UK path on Brexit is mad and dangerous, says Baroness Armstrong in Dublin

She said it was a ‘tragedy’ that the Northern Ireland executive remained collapsed

 Baroness Armstrong of Hill Top, UK House of Lords Select Committee on the EU. Photograph Nick Bradshaw

Baroness Armstrong of Hill Top, UK House of Lords Select Committee on the EU. Photograph Nick Bradshaw

 

The path being taken by the UK is “mad but dangerous too” a senior British Labour Party politician has told a Brexit conference in Dublin.

Baroness Armstrong of Hill Top, who was chief whip for the Blair government the early 2000s and is now on the House of Lords Select Committee on the EU, said the whole of the UK is being driven by a split in the political class about membership of the EU.

The divisions in the Conservative Party are well known but there are also half a dozen Labour Party members who are “hardline Brexiteers”. She said, “politics has to be about compromise” as the alternative was dictatorship.

She agreed with the view of her former party leader, Tony Blair, that the UK is being “led to insanity”.

A native of Sunderland, she said the north-east of England had the highest proportion of manufactured goods being exported from the UK to the EU. It produced cars and car parts for major European car-makers as well as goods for companies such as Siemens. She said the Japanese company Nissan, which had an operation in the north-east, had come to the UK because it was in the EU and English-speaking. “Sunderland is the last place in the world that should have voted for Brexit” but had done so.

The vote to leave the EU was a protest vote, in many cases by people who were angry with what had happened to them post the financial crash. Some voted because they thought migrants were taking British people’s jobs, something she described as “an absolute myth”.

Having voted to leave, “they don’t understand why we are not out.”

People who voted to leave were not interested in the complexity of the issue and were frustrated by the complex discussions about the negotiations over leaving.

“The tragedy of politics around the world at the moment is that people are being led to believe there are simple answers to everything.”

She said this was partly being driven by social media and was occurring around the world. More and more people are losing trust in the institutions. Wage stagnation was also influencing people.

Baroness Armstrong told the conference in DCU, organised by the university’s Brexit Research and Policy Institute, that she did not believe the London government knew what to do in relation to the border between the Republic and Northern Ireland, post-Brexit.

She said it was her belief that in a major speech to be made on September 22nd, the British Prime Minister Theresa May would say that the UK was going to leave the single market and the customs union. Ms May is due to set out her vision of a post-Brexit vision in a speech in Florence.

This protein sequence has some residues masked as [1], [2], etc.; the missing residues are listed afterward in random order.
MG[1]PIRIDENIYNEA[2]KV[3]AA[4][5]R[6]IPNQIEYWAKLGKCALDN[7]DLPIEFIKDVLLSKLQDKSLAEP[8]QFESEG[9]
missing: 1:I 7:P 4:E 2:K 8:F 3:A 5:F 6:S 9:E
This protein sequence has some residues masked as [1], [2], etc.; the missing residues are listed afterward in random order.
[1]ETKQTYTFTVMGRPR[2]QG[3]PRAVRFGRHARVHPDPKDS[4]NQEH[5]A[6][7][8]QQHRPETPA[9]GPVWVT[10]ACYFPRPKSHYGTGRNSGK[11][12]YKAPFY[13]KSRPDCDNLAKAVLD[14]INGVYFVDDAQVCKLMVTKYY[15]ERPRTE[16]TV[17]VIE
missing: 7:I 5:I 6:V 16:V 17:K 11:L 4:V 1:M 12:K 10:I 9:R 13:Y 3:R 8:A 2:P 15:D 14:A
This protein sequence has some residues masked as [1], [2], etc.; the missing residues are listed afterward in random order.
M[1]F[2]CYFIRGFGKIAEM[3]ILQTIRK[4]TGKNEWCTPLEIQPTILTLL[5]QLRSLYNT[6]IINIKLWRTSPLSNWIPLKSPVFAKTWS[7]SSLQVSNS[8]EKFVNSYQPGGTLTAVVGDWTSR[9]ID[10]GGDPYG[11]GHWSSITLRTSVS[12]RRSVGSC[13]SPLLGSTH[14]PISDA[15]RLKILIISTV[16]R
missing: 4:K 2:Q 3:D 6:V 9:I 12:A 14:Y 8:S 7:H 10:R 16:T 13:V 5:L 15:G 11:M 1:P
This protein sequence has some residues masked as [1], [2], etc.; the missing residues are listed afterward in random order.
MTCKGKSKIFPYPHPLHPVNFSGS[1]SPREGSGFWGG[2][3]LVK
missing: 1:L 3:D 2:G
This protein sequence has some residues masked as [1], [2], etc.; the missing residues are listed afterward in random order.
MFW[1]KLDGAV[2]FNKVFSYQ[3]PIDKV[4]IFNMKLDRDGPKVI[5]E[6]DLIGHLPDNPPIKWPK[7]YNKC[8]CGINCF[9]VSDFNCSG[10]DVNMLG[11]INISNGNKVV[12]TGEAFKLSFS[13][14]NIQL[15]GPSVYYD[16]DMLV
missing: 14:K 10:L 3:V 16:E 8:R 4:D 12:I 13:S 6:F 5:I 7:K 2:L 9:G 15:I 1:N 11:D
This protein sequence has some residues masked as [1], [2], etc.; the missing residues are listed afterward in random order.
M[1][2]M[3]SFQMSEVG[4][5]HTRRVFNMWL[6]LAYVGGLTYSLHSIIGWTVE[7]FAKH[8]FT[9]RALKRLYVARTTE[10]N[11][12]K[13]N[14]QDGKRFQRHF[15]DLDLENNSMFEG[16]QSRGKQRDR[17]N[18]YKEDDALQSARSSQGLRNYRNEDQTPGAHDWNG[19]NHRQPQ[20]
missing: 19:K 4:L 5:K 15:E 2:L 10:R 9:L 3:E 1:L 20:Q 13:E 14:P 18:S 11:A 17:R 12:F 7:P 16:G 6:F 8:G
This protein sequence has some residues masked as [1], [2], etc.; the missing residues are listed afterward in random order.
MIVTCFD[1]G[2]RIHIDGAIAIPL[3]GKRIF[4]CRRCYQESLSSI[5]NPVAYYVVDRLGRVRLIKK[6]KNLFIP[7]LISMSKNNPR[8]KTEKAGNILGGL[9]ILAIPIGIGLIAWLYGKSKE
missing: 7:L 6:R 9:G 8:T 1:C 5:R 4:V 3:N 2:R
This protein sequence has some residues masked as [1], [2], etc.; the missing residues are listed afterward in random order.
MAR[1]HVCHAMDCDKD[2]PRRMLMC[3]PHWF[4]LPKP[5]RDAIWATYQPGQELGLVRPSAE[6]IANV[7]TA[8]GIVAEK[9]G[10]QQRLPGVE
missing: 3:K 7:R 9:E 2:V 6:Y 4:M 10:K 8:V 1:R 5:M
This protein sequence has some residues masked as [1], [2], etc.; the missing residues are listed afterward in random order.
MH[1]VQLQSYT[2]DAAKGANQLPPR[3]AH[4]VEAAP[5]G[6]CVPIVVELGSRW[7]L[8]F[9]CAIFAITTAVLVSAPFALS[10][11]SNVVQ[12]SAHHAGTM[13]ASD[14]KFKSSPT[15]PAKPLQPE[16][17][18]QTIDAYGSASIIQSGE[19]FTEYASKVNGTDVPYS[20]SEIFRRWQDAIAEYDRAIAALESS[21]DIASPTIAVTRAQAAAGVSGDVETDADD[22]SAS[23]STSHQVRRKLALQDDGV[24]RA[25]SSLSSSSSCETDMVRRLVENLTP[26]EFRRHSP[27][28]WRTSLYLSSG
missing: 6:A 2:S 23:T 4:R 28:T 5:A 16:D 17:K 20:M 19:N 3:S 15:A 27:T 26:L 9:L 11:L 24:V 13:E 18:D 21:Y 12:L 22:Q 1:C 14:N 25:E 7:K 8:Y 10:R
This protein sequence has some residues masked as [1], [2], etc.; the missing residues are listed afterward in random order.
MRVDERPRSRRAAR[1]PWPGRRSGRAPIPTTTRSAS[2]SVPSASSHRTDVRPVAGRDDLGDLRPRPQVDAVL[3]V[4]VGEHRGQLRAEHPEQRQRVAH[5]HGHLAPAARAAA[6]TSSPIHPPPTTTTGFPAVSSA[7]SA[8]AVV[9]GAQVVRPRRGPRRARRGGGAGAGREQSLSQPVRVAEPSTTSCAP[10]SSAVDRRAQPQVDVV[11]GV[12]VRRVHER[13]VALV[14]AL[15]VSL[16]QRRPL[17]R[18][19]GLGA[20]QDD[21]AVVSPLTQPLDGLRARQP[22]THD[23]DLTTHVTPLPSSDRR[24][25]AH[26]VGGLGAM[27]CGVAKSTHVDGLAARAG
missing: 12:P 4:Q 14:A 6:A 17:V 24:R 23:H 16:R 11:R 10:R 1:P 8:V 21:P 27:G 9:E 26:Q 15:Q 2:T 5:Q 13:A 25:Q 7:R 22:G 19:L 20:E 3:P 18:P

There is a camp in the Conservative Party that is not just determined to leave the EU institutions but has very strong views on free trade.

This is why the prime minister “cannot go there” in terms of the compromise in this area. She said it was a “tragedy” that the Northern Ireland executive remained collapsed and that there was no input from Northern Ireland into the talks over Brexit other than through the DUP’s links with the London government. “That is a real problem.”

In a report published last December the House of Lords Select Committee on the EU on Brexit and Northern Ireland examined the economic links between the North and South of Ireland, and called for recognition of the unique relationship on this island and for it to be recognised.

The impact of a post-Brexit border would be hard both North and South of the border, in particular in the agri-food area. The loss of the common travel area between the UK and the Republic would be very difficult for people in the Border area.

The Minister of State for European Affairs, Helen McEntee, said Irish society was faced with the challenge of having a serious public debate about its membership of the EU, while maintaining the high level of public support for the EU. “Ireland needs to get ahead of the debate, if it wants to shape it,” she said.

The extent of the public appetite for change in a range of areas needed to be explored. “We need to stop taking just a transactional approach to the EU,” she said.

Different member states have different priorities for what should happen in the post-Brexit EU, with Ireland’s priorities including completion of the internal market and the banking union, unemployment, investment in infrastructure, climate change, and terrorism. “Ireland is a neutral country but not neutral to terrorism.”